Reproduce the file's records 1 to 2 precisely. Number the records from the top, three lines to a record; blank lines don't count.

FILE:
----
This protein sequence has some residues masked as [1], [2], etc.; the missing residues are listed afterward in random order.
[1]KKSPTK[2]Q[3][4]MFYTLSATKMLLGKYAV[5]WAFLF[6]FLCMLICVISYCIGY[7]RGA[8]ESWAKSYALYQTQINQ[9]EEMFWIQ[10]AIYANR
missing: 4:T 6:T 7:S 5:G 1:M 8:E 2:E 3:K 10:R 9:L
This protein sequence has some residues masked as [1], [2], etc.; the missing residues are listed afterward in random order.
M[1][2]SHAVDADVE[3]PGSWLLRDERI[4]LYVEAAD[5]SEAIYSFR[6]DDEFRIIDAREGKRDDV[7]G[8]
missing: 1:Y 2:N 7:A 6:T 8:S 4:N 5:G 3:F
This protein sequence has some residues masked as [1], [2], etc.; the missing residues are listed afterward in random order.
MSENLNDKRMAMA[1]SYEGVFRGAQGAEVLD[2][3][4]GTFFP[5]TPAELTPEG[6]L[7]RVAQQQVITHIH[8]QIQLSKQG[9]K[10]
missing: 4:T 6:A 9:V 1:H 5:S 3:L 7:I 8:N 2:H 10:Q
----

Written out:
This protein sequence has some residues masked as [1], [2], etc.; the missing residues are listed afterward in random order.
[1]KKSPTK[2]Q[3][4]MFYTLSATKMLLGKYAV[5]WAFLF[6]FLCMLICVISYCIGY[7]RGA[8]ESWAKSYALYQTQINQ[9]EEMFWIQ[10]AIYANR
missing: 4:T 6:T 7:S 5:G 1:M 8:E 2:E 3:K 10:R 9:L
This protein sequence has some residues masked as [1], [2], etc.; the missing residues are listed afterward in random order.
M[1][2]SHAVDADVE[3]PGSWLLRDERI[4]LYVEAAD[5]SEAIYSFR[6]DDEFRIIDAREGKRDDV[7]G[8]
missing: 1:Y 2:N 7:A 6:T 8:S 4:N 5:G 3:F